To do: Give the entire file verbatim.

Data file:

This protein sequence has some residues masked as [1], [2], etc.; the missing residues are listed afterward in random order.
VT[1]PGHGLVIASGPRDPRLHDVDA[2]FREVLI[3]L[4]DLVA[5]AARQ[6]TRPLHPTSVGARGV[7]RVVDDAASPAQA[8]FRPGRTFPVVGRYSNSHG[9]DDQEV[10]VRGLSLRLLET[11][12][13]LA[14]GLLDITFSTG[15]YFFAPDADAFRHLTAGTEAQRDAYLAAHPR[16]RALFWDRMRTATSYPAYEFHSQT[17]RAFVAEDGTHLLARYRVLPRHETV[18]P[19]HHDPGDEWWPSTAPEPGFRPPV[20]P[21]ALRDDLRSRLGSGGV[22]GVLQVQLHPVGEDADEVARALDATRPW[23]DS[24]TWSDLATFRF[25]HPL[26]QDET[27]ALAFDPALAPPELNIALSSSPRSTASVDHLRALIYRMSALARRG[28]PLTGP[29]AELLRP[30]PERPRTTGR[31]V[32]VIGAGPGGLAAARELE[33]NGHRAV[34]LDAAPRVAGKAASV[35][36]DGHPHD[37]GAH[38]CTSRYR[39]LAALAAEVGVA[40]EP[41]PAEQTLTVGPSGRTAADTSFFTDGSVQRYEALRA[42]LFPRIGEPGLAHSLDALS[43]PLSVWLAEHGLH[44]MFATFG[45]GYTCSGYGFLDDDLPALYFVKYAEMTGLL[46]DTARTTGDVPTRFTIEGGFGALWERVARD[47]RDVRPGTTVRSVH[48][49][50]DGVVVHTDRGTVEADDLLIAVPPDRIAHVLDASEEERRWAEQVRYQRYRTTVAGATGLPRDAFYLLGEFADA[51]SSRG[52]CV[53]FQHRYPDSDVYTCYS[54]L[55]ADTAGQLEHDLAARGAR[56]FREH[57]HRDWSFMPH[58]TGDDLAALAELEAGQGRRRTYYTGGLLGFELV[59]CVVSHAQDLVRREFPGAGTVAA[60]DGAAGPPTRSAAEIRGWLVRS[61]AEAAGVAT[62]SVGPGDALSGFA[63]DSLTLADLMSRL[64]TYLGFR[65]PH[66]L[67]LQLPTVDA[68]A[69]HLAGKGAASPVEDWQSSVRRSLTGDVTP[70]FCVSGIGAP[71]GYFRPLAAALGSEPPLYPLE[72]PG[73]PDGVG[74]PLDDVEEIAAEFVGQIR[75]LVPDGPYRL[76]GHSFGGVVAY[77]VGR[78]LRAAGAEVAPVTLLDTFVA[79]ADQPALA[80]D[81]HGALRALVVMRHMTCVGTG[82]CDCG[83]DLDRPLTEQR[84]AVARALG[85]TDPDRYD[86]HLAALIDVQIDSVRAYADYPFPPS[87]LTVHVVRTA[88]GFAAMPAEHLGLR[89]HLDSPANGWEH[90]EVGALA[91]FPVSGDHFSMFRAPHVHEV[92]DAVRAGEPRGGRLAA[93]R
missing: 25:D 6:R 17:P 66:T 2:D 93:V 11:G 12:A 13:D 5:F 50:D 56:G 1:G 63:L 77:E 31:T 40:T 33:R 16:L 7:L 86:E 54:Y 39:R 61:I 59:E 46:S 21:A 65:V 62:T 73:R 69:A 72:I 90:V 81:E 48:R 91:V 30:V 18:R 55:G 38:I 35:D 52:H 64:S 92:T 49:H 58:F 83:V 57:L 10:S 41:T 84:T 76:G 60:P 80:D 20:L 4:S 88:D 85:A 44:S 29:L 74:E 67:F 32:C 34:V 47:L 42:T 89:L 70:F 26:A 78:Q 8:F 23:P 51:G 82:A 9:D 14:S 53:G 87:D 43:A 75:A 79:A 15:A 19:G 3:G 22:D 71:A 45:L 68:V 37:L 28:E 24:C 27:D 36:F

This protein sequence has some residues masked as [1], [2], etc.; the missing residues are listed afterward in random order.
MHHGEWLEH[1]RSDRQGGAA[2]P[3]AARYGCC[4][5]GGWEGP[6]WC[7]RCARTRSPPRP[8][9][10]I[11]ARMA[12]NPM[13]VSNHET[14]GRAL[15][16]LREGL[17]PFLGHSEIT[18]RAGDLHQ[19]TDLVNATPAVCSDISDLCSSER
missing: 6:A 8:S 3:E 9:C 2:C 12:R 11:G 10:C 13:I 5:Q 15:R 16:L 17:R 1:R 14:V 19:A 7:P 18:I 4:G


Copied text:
This protein sequence has some residues masked as [1], [2], etc.; the missing residues are listed afterward in random order.
VT[1]PGHGLVIASGPRDPRLHDVDA[2]FREVLI[3]L[4]DLVA[5]AARQ[6]TRPLHPTSVGARGV[7]RVVDDAASPAQA[8]FRPGRTFPVVGRYSNSHG[9]DDQEV[10]VRGLSLRLLET[11][12][13]LA[14]GLLDITFSTG[15]YFFAPDADAFRHLTAGTEAQRDAYLAAHPR[16]RALFWDRMRTATSYPAYEFHSQT[17]RAFVAEDGTHLLARYRVLPRHETV[18]P[19]HHDPGDEWWPSTAPEPGFRPPV[20]P[21]ALRDDLRSRLGSGGV[22]GVLQVQLHPVGEDADEVARALDATRPW[23]DS[24]TWSDLATFRF[25]HPL[26]QDET[27]ALAFDPALAPPELNIALSSSPRSTASVDHLRALIYRMSALARRG[28]PLTGP[29]AELLRP[30]PERPRTTGR[31]V[32]VIGAGPGGLAAARELE[33]NGHRAV[34]LDAAPRVAGKAASV[35][36]DGHPHD[37]GAH[38]CTSRYR[39]LAALAAEVGVA[40]EP[41]PAEQTLTVGPSGRTAADTSFFTDGSVQRYEALRA[42]LFPRIGEPGLAHSLDALS[43]PLSVWLAEHGLH[44]MFATFG[45]GYTCSGYGFLDDDLPALYFVKYAEMTGLL[46]DTARTTGDVPTRFTIEGGFGALWERVARD[47]RDVRPGTTVRSVH[48][49][50]DGVVVHTDRGTVEADDLLIAVPPDRIAHVLDASEEERRWAEQVRYQRYRTTVAGATGLPRDAFYLLGEFADA[51]SSRG[52]CV[53]FQHRYPDSDVYTCYS[54]L[55]ADTAGQLEHDLAARGAR[56]FREH[57]HRDWSFMPH[58]TGDDLAALAELEAGQGRRRTYYTGGLLGFELV[59]CVVSHAQDLVRREFPGAGTVAA[60]DGAAGPPTRSAAEIRGWLVRS[61]AEAAGVAT[62]SVGPGDALSGFA[63]DSLTLADLMSRL[64]TYLGFR[65]PH[66]L[67]LQLPTVDA[68]A[69]HLAGKGAASPVEDWQSSVRRSLTGDVTP[70]FCVSGIGAP[71]GYFRPLAAALGSEPPLYPLE[72]PG[73]PDGVG[74]PLDDVEEIAAEFVGQIR[75]LVPDGPYRL[76]GHSFGGVVAY[77]VGR[78]LRAAGAEVAPVTLLDTFVA[79]ADQPALA[80]D[81]HGALRALVVMRHMTCVGTG[82]CDCG[83]DLDRPLTEQR[84]AVARALG[85]TDPDRYD[86]HLAALIDVQIDSVRAYADYPFPPS[87]LTVHVVRTA[88]GFAAMPAEHLGLR[89]HLDSPANGWEH[90]EVGALA[91]FPVSGDHFSMFRAPHVHEV[92]DAVRAGEPRGGRLAA[93]R
missing: 25:D 6:R 17:P 66:T 2:D 93:V 11:G 12:A 13:D 5:F 50:D 56:G 1:G 63:L 77:E 31:T 40:T 33:R 16:L 7:L 86:E 54:Y 39:R 61:I 59:E 46:S 21:A 65:V 62:T 73:R 69:A 72:I 90:V 81:E 48:R 91:V 30:V 18:R 55:G 38:I 35:D 52:H 64:S 92:T 49:H 58:F 83:V 57:L 10:S 41:T 84:T 76:G 60:P 80:D 20:L 4:S 88:D 85:A 44:S 29:L 74:E 67:F 32:C 34:V 47:L 42:T 89:L 70:F 26:A 78:Q 8:F 23:P 51:G 82:A 9:D 14:S 53:G 87:D 43:A 75:A 79:A 15:A 19:G 3:G 22:D 71:A 45:L 68:V 37:L 28:E 24:C 27:D 36:F

This protein sequence has some residues masked as [1], [2], etc.; the missing residues are listed afterward in random order.
MHHGEWLEH[1]RSDRQGGAA[2]P[3]AARYGCC[4][5]GGWEGP[6]WC[7]RCARTRSPPRP[8][9][10]I[11]ARMA[12]NPM[13]VSNHET[14]GRAL[15][16]LREGL[17]PFLGHSEIT[18]RAGDLHQ[19]TDLVNATPAVCSDISDLCSSER
missing: 6:A 8:S 3:E 9:C 2:C 12:R 11:G 10:C 13:I 5:Q 15:R 16:L 17:R 1:R 14:V 19:A 7:P 18:I 4:G